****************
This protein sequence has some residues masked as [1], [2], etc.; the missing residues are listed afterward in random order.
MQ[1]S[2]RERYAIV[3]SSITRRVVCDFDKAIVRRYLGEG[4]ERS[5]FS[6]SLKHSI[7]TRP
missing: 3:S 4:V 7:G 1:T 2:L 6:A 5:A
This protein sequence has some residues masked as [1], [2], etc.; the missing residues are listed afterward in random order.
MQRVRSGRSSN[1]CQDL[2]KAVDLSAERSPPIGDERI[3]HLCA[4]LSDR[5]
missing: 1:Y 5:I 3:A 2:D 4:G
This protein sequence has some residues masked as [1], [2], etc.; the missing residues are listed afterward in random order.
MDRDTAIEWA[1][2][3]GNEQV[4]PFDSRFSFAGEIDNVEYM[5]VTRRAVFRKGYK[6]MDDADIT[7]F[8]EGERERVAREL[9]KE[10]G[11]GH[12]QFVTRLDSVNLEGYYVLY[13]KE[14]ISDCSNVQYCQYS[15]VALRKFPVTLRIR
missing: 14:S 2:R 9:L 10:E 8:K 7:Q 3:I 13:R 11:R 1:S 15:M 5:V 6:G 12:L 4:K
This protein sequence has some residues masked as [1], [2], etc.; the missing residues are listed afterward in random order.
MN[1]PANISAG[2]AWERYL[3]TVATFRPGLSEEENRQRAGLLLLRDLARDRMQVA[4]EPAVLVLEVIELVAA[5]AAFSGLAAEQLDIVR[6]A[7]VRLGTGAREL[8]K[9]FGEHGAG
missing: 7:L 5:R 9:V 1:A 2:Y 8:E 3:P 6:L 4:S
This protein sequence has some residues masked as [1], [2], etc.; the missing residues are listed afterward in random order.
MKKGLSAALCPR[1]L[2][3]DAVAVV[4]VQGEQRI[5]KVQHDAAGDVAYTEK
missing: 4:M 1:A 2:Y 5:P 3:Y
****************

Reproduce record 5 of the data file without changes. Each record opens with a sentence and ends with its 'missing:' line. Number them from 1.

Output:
This protein sequence has some residues masked as [1], [2], etc.; the missing residues are listed afterward in random order.
MKKGLSAALCPR[1]L[2][3]DAVAVV[4]VQGEQRI[5]KVQHDAAGDVAYTEK
missing: 4:M 1:A 2:Y 5:P 3:Y